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For three years, I volunteered as a camp counselor at Lake Arbor Summer Enrichment Camp, a summer camp for children aged 6 through 12. The camp was designed to be an enriching experience for kids, and activities during the day included tennis, swimming lessons, creative writing and chess. We also organized field trips to places and landmarks in Washington, D.C. such as the Smithsonian, the National Air and Space Museum and Frederick Douglass’s house. The campers got a lot out of it, and they showcased it during chess tournaments and talent shows.
Who doesn’t love a good vacation? I know I do. One of my favorite things to look forward to is my family’s summer vacation. We almost never go to the same place twice (there were those three consecutive visits to a water park lodge, but that doesn’t count because who gets tired of water slides?)
PrevCon 2017 lived up to its reputation as being the place where safety heroes meet. More than 500 U.S. and international public health and safety practitioners gathered in Baltimore from July 26 – 29 for an extraordinary exchange of information, innovations and celebrations.
We appreciate the men and women in the military for all they do to protect our freedom and security. So why wouldn’t we do everything in our power to help protect their kids? My time as a Public Policy intern at Safe Kids has been very diverse, but my favorite task has been looking up legislation and writing letters of support for the bills we support. We recently supported a bill called Evan’s Law that requires all military housing to have window guards installed.
Solar eclipses are rare enough occurrences, with the most recent one coming in August 1999. You couldn’t even watch that one from the United States – the most recent one that was visible from America was back in 1979. And to find one that was visible through the entire contiguous United States is even rarer – you’d have to go back almost a century, to June 1918. This Monday, August 21, however, every American from coast to coast will be able to take part in this incredible event. So how can we watch the eclipse safely with our kids so they can properly appreciate such an amazing moment?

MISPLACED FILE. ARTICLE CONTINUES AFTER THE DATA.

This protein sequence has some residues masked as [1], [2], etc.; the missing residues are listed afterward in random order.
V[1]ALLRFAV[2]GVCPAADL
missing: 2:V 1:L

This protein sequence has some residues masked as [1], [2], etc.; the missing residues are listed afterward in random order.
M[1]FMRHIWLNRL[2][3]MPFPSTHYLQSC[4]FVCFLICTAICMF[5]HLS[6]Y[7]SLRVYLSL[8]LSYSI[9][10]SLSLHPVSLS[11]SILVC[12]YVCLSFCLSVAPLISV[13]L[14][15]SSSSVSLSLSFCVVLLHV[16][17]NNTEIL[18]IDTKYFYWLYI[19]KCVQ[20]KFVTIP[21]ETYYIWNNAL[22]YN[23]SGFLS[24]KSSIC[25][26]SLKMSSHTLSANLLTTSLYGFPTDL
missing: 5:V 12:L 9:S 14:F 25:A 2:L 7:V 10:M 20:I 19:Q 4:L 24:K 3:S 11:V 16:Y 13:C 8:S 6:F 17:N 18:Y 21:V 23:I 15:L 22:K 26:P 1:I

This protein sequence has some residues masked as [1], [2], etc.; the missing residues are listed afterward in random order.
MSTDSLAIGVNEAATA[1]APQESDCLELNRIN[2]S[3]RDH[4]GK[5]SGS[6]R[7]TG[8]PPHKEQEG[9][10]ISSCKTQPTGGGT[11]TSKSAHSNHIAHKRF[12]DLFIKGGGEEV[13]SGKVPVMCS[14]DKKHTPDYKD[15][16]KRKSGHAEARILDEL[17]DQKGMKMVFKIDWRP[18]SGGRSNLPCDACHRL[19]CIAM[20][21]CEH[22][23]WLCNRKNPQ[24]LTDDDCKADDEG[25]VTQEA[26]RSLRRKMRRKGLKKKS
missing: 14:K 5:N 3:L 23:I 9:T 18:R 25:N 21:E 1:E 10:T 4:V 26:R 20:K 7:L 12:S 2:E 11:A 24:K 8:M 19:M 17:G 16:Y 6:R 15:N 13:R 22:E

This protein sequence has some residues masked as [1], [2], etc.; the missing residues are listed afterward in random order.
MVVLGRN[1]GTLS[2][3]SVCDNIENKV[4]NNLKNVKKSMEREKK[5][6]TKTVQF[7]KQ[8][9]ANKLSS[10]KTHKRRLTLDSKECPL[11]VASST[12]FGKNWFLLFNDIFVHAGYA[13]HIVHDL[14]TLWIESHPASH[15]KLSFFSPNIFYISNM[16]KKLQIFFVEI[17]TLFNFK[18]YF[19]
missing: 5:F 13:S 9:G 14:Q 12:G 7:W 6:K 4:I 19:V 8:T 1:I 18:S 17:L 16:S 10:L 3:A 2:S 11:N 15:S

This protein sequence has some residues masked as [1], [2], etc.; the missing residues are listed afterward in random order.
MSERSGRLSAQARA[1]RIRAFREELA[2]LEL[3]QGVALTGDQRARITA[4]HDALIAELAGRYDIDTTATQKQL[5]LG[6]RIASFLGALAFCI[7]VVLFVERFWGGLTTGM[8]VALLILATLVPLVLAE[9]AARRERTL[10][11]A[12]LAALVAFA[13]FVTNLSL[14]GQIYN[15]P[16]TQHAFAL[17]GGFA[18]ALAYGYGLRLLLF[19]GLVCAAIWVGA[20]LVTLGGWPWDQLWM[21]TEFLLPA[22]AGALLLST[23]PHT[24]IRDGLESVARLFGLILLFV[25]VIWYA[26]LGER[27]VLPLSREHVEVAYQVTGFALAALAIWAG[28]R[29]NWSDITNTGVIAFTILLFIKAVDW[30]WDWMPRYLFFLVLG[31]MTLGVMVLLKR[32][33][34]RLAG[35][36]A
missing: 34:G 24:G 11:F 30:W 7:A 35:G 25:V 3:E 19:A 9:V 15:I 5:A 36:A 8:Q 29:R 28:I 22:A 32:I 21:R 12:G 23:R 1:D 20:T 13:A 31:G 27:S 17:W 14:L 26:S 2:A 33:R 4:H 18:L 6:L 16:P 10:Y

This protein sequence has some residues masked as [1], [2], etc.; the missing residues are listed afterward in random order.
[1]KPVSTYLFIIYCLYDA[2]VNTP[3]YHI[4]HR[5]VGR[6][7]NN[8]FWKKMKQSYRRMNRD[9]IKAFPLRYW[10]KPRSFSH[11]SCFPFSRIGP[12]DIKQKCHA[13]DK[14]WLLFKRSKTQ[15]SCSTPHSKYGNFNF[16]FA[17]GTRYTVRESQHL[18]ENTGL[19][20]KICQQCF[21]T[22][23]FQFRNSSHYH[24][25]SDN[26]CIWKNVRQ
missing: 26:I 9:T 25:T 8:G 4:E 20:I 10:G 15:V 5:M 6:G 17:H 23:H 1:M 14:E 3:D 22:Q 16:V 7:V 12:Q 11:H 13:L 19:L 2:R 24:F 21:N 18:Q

This blog was written by Joshua Ogboenyiya, SKW summer intern
Why Avoiding Distrated Walking Matters To Me
After several early mornings and late afternoon “stake outs” at middle and high schools in my hometown of Grand Forks, I now know what it feels like to be a police officer. That’s because a little over a year ago, I had the opportunity to work with Safe Kids Grand Forks to observe the distracted walking problem in middle and high students in school zones.
Why You Should Care About School Bus Passing
Five-year-old Maliyah Steadman was getting off her school bus in Shreveport, Louisiana when she was suddenly hit by a car. Even though the bus’s extended crossing arm was activated and it’s against the law, the driver went around the car directly in front of him that had stopped for the bus and hit Maliyah. In critical condition, the young girl was rushed to the hospital. Thankfully Maliyah was released three months later, but is still struggling with lasting effects of a brain injury.
This blog was written by Joshua Ogboenyiya, SKW summer intern.
Why You Should Reduce Your Speed in School Zones
I confess – I’ve been a speeder. I would often catch myself driving 7-10 miles over the posted limit. It was a dangerous habit that I and many others need to break, considering that over 35,000 people died in motor vehicle accidents in 2015, speeding being a top cause. Speeding is especially dangerous for children in school zones. Every day, a child is at risk from speeders.
This blog was written by Pamela Eisner, SKW summer intern
Why You Should Care About Speeding in School Zones
People speed in school zones and put kids at risk. Studies show that lowering speed can reduce fatality rates by up to 40 percent and a very recent analysis by the National Transportation Safety Board concluded that speed is a contributing factor in fatal crashes at about the same frequency as drunk driving. Something has to be done, and you can be part of the solution.